Use AuthMethod context
Rather than use hard coded auth methods, use the protocal named passed over the keystone-fid-service-provider relation. Also, when using federation do not allow the "external" method as they are mutually exclusive. Change-Id: I08f0632630d7f0e8d2d7ddb057e02f9febf9ad6f Closes-Bug: #1828015 Closes-Bug: #1828018
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This charm provides Keystone, the OpenStack identity service. Its target platform is (ideally) Ubuntu LTS + OpenStack.
The following interfaces are provided:
nrpe-external-master: Used to generate Nagios checks.
identity-service: OpenStack API endpoints request an entry in the
Keystone service catalog + endpoint template catalog. When a relation is
established, Keystone receives:
internal_url. It first checks that the requested service is
listed as a supported service. This list should stay updated to support
current OpenStack core services. If the service is supported, an entry in the
service catalog is created, an endpoint template is created and an admin token
is generated. The other end of the relation receives the token as well as
info on which ports Keystone is listening on.
keystone-service: This is currently only used by Horizon/dashboard as its interaction with Keystone is different from other OpenStack API services. That is, Horizon requests a Keystone role and token exists. During a relation, Horizon requests its configured default role and Keystone responds with a token and the auth + admin ports on which Keystone is listening.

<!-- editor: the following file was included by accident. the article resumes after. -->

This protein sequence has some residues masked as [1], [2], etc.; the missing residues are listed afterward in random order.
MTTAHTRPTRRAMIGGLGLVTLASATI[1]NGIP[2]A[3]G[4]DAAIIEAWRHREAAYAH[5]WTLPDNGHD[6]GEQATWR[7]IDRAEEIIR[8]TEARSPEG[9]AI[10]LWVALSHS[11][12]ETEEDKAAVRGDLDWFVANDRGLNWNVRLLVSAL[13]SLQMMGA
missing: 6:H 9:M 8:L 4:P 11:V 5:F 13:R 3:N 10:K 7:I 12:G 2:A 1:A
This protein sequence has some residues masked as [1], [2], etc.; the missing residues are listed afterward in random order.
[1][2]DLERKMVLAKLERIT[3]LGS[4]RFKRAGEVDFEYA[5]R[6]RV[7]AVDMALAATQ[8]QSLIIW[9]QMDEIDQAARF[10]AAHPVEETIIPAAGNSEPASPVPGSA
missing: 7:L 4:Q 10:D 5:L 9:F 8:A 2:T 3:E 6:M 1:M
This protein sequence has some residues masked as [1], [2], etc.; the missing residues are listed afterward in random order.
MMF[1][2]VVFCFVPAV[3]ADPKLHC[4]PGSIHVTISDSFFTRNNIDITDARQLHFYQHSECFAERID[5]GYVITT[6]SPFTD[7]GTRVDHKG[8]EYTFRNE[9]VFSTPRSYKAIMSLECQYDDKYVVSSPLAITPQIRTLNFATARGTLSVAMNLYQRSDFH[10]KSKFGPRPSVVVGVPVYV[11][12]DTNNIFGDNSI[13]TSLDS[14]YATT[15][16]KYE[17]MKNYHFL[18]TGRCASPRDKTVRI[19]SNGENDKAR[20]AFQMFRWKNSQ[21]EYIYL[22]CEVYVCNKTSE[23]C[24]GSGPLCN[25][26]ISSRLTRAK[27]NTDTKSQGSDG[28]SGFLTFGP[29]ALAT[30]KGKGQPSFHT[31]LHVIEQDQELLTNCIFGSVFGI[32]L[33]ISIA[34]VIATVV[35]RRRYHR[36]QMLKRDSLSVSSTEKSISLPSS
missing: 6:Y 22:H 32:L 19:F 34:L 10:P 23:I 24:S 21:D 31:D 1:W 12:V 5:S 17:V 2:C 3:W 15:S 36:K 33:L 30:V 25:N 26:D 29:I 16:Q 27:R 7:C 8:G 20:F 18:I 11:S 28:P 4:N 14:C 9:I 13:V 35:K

identity-admin: Charms use this relation to obtain the credentials for the admin user. This is intended for charms that automatically provision users, tenants, etc. or that otherwise automate using the OpenStack cluster deployment.
identity-notifications: Used to broadcast messages to any services listening on the interface.
identity-credentials: Charms use this relation to obtain keystone credentials without creating a service catalog entry. Set ‘username’ only on the relation and keystone will set defaults and return authentication details. Possible relation settings:
usernameUsername to be created.
projectProject (tenant) name to be created. Defaults to services project.
requested_rolesComma delimited list of roles to be created.
requested_grantsComma delimited list of roles to be granted. Defaults to Admin role.
domainKeystone v3 domain the user will be created in. Defaults to the Default domain.
Keystone requires a database. The charm supports relation to a shared database
server through the
mysql-shared interface. When a new data store is
configured, the charm ensures the minimum administrator credentials exist (as
configured in charm configuration)
There are two mutually exclusive high availability options: using virtual IP(s) or DNS. In both cases, a relationship to hacluster is required which provides the corosync backend HA functionality.
To use virtual IP(s), the clustered nodes must be on the same subnet such that the VIP is a valid IP on the subnet for one of the node’s interfaces and each node has an interface in said subnet. The VIP becomes a highly-available API endpoint.
At a minimum, the config option
vip must be set in order to use virtual IP